British industrial designer Terence Woodgate works out of his studio in East Sussex, England consistently designing the elegantly modern furniture and lighting that he’s known for. Along with receiving an array of international design awards, Woodgate became a Royal Designer for Industry (RDI) in 2003, the highest honor for industrial design in the UK. Working with a list of notable clients like Established & Sons, Punt Mobles, SCP, Objekten, and Concord Lighting, he’s developed a solid reputation for his versatile products, stripped-down approach to design, and keen eye for details. In this week’s Friday Five, we get a sense as to what keeps this busy designer inspired.
1. Glo-Ball by Jasper Morrison for FLOS
For me this is what design should be, pure, simple, and honed. With a slightness of touch Jasper Morrison created Glo-Ball. Great design for me is about subtraction not addition. It looks so very easy, but we know it is the opposite.
2. Heart Brooch by Otto Künzli (1985)
All you need is love! Working on a jewelry project myself, where we have invited some of the most respected designers from various disciplines to design attainable jewelry for production, it was very pleasing to see that so many loved the work of Otto Künzli. Please do check out his work.
3. Ferrari 641 by John Barnard
John Barnard, one of the greatest Formula One design engineers of the twentieth century. He was the first to design a carbon fibre monocoque racing car which won consecutive drivers and constructors’ championships for McLaren. By doing so he also saved many lives. His coke bottle-shaped Ferrari is in the MoMA permanent collection and is a work of art. John also pioneered the electronic hydro sequential gearbox, the paddle shift, which every car on the grid now use and has now migrated to road cars. Such designs we now take for granted, but he had to fight every step of the way to have them realized.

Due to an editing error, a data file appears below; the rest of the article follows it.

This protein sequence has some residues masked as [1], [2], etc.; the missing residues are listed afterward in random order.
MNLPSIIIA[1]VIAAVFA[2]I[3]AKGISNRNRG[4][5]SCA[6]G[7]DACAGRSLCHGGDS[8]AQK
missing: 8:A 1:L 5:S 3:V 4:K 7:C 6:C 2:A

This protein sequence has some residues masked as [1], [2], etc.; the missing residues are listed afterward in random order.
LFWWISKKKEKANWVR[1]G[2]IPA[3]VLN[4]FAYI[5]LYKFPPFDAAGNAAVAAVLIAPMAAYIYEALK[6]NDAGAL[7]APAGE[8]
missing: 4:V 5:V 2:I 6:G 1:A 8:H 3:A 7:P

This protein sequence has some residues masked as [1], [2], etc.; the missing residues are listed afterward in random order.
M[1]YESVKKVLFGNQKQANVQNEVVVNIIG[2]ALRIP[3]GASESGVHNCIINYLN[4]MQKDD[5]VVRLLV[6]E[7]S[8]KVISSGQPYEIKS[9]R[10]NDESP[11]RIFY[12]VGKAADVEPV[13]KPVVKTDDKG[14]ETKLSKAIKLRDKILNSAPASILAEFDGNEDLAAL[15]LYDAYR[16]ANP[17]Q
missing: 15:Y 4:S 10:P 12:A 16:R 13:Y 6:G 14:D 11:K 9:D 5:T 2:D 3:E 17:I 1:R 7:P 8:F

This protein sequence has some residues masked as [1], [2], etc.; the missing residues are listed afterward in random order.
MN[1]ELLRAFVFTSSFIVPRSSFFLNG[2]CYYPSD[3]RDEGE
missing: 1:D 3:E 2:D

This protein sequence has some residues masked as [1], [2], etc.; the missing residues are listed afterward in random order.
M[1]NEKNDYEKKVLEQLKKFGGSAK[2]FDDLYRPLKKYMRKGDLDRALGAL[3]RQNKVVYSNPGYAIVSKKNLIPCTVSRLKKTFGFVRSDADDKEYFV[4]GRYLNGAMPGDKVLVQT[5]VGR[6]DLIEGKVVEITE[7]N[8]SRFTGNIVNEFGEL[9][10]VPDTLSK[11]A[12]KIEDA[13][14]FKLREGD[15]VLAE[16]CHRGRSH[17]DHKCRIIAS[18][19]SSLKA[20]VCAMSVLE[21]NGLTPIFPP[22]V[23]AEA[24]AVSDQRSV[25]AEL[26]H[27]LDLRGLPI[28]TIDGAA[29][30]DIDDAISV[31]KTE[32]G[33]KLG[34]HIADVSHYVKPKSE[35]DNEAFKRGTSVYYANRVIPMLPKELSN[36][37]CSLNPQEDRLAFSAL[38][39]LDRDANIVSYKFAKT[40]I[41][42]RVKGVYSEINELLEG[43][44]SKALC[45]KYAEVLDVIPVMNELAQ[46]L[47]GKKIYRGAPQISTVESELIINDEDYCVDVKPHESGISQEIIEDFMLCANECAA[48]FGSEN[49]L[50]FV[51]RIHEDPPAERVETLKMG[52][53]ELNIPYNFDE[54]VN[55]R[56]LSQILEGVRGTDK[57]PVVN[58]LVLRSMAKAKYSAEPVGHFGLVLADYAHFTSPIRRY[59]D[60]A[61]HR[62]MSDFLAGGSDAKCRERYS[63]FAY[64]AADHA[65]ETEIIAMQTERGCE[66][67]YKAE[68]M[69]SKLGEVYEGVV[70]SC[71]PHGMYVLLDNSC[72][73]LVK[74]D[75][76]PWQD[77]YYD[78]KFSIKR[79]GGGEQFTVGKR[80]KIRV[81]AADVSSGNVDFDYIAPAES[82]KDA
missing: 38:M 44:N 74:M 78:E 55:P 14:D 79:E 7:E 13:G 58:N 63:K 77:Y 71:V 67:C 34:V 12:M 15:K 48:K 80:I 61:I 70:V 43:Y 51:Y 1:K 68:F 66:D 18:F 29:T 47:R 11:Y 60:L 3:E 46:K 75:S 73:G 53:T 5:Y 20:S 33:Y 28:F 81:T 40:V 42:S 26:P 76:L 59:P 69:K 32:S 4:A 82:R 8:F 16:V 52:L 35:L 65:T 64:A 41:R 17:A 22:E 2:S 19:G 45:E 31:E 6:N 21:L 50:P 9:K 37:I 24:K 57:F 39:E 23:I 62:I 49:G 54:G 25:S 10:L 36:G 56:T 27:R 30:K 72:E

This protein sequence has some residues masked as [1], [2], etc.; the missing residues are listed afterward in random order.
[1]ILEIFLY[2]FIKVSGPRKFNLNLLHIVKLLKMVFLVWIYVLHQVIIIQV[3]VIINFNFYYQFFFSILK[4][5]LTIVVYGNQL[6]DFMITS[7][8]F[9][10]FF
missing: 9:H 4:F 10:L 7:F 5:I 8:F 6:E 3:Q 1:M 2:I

Isn’t it great when everything comes together? I think we all know how hard it is to get just a few people to work together in symbiosis. Organizing just a few people to be in the same place at the same time, on the same level and at the same speed is not easy. This 400 way world record skydive was flown in 2006. A 500 way is planned. It all comes down to perfect speed and perfect speed is being there.